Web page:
This is the third in a monthly series of reviews suggested by Nick Jobe at YourFace.
With my third selection from Nick’s list of films, I’ve been given something of a poser. I genuinely attempt to go into every film with the anticipation or at least the hopes of liking it. This was certainly the case with Millennium Actress (Sennen Joyu). On the other end of it, I’m left with a complete puzzle. Did I like it? Hard to say. There are definitely things here worth your time. Did I understand it? Almost certainly not. It’s an interesting film nonetheless and I don’t feel as though my time was wasted on it. I should probably watch it again.
I’ll make this as simple as I can. A movie studio is being torn down. One of the former employees, Genya Tachibana (Shozo Iizuka) and his cameraman Kyoji Ida (Masaya Onosaka) head out to locate one of the studio’s former stars. This star is Chiyoko Fujiwara (voiced at different times by Miyoko Shoji, Mami Koyama, and Fumiko Orikasa), who after a long career suddenly vanished and went into hiding. Genya wishes to see her to make a documentary about her life and for personal reasons. He manages the interview by promising Chiyoko something from her past.
This item from her past is a key. Upon seeing it, Chiyoko begins to tell the story of the key and of her life. Early in her life, she met a radical artist who was on the run from authorities. She kept him safe for a night and he gave her the key, promising that he would tell her what it opened the next day. However, when she returns to him, she discovers that he has left. Chiyoko has simultaneously received an offer to be in a film. She takes the offer with the hope that her becoming prominent will allow the young artist to track her down.
That’s simple enough, right? But the artistry in Millennium Actress isn’t in the tale, but in the telling. As Chiyoko relates the story of her life, we move into her films and her past. This is more than simply a flashback, because both Genya and Kyoji appear as direct witnesses of these flashbacks. Eventually, Genya becomes an active participant in her past and her movies, both real and idealized through the lens of the films she is remembering. There is no distinction between current reality, movie, past, and what is potentially fantasy for Chiyoko, her guests, or for us as the audience.
What this means is that at any time in the film, we could be witnessing one of Chiyoko’s past roles, something that happened in her life, or a combination of the two. Frequently, encounters that can only make sense as actual events are shown to us in the period costumes of Chiyoko’s film roles. This blending of reality and fantasy makes it difficult to fully understand exactly what is going on at any point in the film.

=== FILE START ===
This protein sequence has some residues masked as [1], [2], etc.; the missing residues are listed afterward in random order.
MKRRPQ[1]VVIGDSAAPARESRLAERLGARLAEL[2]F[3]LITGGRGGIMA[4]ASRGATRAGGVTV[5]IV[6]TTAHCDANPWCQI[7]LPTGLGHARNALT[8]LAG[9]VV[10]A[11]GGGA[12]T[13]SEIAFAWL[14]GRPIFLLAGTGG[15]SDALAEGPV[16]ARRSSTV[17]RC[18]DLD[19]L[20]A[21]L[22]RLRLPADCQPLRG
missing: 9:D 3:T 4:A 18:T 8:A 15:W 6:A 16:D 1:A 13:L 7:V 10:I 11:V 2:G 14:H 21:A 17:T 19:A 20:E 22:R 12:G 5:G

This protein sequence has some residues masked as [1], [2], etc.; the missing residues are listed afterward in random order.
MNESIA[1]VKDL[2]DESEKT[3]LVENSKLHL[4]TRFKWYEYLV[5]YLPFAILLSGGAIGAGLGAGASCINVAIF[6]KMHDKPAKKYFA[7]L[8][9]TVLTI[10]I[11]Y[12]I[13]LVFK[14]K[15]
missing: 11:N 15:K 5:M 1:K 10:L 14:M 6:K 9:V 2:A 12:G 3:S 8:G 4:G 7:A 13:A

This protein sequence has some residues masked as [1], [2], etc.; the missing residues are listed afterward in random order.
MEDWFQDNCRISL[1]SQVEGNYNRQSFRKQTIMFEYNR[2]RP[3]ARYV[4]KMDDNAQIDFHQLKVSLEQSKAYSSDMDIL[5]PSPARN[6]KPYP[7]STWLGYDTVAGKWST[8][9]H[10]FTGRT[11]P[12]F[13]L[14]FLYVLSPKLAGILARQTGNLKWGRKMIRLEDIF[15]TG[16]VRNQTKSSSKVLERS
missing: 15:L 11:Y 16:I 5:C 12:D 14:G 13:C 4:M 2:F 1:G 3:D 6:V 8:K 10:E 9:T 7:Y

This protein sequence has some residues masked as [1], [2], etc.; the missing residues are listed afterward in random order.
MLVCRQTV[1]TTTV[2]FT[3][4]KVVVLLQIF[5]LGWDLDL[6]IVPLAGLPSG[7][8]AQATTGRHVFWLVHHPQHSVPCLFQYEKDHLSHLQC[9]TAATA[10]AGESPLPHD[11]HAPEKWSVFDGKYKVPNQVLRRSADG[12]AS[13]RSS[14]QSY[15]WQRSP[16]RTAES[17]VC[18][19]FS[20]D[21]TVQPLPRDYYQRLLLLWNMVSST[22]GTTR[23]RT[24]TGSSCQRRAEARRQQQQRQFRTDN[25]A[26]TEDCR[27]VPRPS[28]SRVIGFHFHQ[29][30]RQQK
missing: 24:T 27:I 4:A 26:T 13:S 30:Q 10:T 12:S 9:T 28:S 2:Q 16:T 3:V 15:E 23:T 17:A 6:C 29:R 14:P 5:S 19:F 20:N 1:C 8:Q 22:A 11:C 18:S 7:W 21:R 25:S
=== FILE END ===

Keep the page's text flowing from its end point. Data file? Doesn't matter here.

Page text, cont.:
Fortunately, while this is frustrating, it never becomes so frustrating that it’s worth giving up. Millennium Actress benefits greatly from being gorgeously animated and drawn. This is a film that, if the story weren’t any good, would still be worth looking at in still images because of the amount of detail in the backgrounds and the simple beauty of the artwork presented to us. Fortunately, there’s enough story worth watching here that paying attention has dividends beyond simply the beauty of what is on screen.
I don’t know that I’m ready to say that I liked Millennium Actress. I’m more than willing to say that I respect what director Sataoshi Kon was trying to accomplish. Kon’s work has been cannibalized in the past by no less a luminary than Darren Aronofsky, and my feelings about this are similar to those that I have about many an Aronofsky film. It’s difficult for me to “like” his work even while I’m happy to have seen his films and am ready to state that he’s one of the best filmmakers currently working.
If I had to sum up Millennium Actress in two words, I think they would be “confusingly beautiful.” It’s a film that I am certain I will eventually revisit, and perhaps with another viewing or two I will be able to better express what I really want to say about it. For now, I’m going to have to leave it as something that I greatly respect and admire, even if I can’t bring myself to say that I enjoyed the film. I enjoyed the experience of trying to work it out. That’s going to have to do for now.
Nick, you’re now 2 ½ out of 3.
Why to watch Millennium Actress: It’s captivating and beautiful.
Why not to watch: It’s difficult to understand.